All business schools employ individuals who have made the move from practitioner, to academic. Very often these individuals have attained seniority in their professional lives, and for them and others in less senior positions, this transition poses considerable challenges, not only for their work role, but equally for their professional and personal identities.
Pedagogical research or the Scholarship of Teaching and Learning (SoTL) is now a feature of the higher educational landscape, brought about in no small measure by policies that place a premium on evidence-based practice and knowledge exchange. This blog explores whether carrying out this type of research can help practitioners find their place in the academic world; aiding formation of professional identities that offer the self-salience and agency that many feel they lack when ‘crossing over’. In short; does the SoTL contribute to sensemaking and identity in the hyper complex world of higher education?
One of the key challenges of entering academia as a practitioner (either former or still practicing), is the adaptation to value systems and norms that are rarely made explicit. These are associated with status, decision making, authority, and accountability. In addition, practitioners will have prior assumptions about working in HE, which may range from it being a far easier path than their former professional one, to deeply ingrained beliefs in the usefulness of traditional research. Research also indicates that their assumptions about what it means to teach, can also be problematic, sometimes coming directly into conflict with those inherent within business schools.
Concepts and beliefs about professional identity are wide ranging - one strand of thought is that identities are relatively fixed, and become more so the longer the individual is employed in that profession. Another sees them as malleable and adaptive, exploring a whole repertoire of identities until they find one that ‘fits’.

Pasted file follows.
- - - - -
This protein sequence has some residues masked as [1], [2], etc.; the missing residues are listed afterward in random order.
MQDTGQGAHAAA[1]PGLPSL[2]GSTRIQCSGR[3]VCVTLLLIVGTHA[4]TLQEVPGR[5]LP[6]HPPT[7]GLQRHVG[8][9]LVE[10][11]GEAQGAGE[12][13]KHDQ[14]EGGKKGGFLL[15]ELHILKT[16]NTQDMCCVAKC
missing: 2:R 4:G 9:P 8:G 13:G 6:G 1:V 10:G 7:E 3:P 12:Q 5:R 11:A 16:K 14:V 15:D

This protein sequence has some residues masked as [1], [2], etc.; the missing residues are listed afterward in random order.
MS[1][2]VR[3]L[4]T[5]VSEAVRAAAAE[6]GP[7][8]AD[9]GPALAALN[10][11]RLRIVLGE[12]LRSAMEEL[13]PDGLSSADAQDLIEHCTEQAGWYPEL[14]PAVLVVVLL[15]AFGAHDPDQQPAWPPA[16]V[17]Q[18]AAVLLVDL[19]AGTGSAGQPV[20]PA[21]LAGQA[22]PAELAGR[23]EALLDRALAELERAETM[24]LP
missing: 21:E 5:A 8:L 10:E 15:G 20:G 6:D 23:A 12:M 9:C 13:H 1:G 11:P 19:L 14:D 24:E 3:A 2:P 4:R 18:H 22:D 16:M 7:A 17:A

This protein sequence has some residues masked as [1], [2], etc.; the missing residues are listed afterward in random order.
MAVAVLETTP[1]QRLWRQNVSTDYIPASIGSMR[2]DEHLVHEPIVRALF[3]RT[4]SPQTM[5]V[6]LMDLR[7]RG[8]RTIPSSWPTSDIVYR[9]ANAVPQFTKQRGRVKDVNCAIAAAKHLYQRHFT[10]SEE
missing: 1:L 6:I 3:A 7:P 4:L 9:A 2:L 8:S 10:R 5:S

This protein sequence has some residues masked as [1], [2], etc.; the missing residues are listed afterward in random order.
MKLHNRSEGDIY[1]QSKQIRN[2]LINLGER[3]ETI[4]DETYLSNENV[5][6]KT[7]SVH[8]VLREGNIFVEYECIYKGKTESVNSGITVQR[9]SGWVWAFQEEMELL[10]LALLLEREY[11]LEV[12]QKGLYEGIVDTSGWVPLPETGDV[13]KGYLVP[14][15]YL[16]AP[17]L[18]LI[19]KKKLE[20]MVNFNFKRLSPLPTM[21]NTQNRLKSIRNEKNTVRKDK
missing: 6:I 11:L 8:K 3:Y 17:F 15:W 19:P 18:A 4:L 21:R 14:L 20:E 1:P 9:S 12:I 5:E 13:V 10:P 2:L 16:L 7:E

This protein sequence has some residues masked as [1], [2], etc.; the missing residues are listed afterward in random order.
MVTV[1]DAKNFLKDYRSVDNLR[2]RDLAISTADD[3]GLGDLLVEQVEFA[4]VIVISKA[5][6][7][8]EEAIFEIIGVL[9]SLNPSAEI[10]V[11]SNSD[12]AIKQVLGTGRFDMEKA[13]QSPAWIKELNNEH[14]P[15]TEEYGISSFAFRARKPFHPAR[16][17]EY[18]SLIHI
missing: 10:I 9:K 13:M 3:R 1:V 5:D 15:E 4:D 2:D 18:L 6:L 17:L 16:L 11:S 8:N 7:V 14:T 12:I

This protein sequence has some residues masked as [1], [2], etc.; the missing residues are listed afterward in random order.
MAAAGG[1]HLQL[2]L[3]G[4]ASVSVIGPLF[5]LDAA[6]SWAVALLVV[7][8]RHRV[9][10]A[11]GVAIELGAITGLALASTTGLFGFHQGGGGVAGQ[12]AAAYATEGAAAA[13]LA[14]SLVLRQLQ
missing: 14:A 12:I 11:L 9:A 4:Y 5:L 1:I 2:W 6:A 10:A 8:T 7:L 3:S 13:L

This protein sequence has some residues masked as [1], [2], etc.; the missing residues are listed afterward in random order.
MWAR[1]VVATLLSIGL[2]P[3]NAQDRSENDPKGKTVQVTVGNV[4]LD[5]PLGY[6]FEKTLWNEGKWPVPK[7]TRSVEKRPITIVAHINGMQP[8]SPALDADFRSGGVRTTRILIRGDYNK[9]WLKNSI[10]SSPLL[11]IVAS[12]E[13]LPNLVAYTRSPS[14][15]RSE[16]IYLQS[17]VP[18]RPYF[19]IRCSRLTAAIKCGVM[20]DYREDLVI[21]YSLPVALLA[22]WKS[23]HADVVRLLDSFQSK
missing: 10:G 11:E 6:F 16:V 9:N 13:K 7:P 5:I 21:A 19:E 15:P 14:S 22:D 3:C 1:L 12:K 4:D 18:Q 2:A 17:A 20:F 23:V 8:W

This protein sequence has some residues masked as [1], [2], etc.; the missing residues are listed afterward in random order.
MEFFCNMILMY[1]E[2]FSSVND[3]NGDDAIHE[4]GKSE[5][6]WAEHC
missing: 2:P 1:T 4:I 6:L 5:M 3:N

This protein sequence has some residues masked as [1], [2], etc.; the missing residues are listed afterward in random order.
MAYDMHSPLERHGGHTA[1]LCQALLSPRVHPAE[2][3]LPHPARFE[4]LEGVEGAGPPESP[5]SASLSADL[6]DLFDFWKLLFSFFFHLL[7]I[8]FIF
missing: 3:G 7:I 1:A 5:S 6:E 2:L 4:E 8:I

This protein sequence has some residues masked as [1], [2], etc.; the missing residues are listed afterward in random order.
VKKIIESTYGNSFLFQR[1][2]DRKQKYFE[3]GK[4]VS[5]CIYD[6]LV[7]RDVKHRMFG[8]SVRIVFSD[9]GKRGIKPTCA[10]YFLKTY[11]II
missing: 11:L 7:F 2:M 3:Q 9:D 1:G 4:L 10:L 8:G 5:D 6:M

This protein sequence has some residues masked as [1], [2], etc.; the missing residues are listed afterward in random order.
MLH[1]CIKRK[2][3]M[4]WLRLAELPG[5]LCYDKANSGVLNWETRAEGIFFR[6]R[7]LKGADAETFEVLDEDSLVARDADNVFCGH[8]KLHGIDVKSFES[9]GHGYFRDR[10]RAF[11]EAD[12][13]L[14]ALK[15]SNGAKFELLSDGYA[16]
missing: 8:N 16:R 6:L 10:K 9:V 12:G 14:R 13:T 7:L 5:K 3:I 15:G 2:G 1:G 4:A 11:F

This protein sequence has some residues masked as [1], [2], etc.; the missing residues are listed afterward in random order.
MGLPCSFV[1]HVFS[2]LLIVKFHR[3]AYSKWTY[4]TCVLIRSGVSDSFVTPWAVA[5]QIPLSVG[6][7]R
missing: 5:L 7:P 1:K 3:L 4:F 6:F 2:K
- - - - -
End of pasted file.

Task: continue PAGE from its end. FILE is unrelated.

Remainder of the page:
Identities in HE are further complicated, given that there are so many different ways to become and be, an academic – many practitioners even chafing at the term ‘academic’ as being too suggestive of someone completely divorced from business realities. In order to transition between roles, individuals must create credible narratives – stories to tell, to themselves and others, about their function and usefulness in the new role.
Within my own business school, at the Open University UK, there is the additional challenge of many staff working semi-remotely, meaning they often lose those informal sensemaking opportunities that occur within a face to face environment; those activities that help them to see the institution in relation to their own role and identities.
The cost of not being able to find a way to ‘be’ in HE is high, and can result in lack of team spirit, mental illness, and finally attrition, as individuals return to their comfort zones in order to retain their equilibrium and sense of ‘self’, and autonomy. This autonomy, or lack of agency is characterised by low motivation, and can easily overlap into an individual’s personal life and worldview. As Boyd and Harris put it, ‘new lecturers are seeking credibility through knowing and constructing their pedagogy, but they pursue this within a complex and confusing context that involves a considerable amount of boundary crossing and uncertainty’.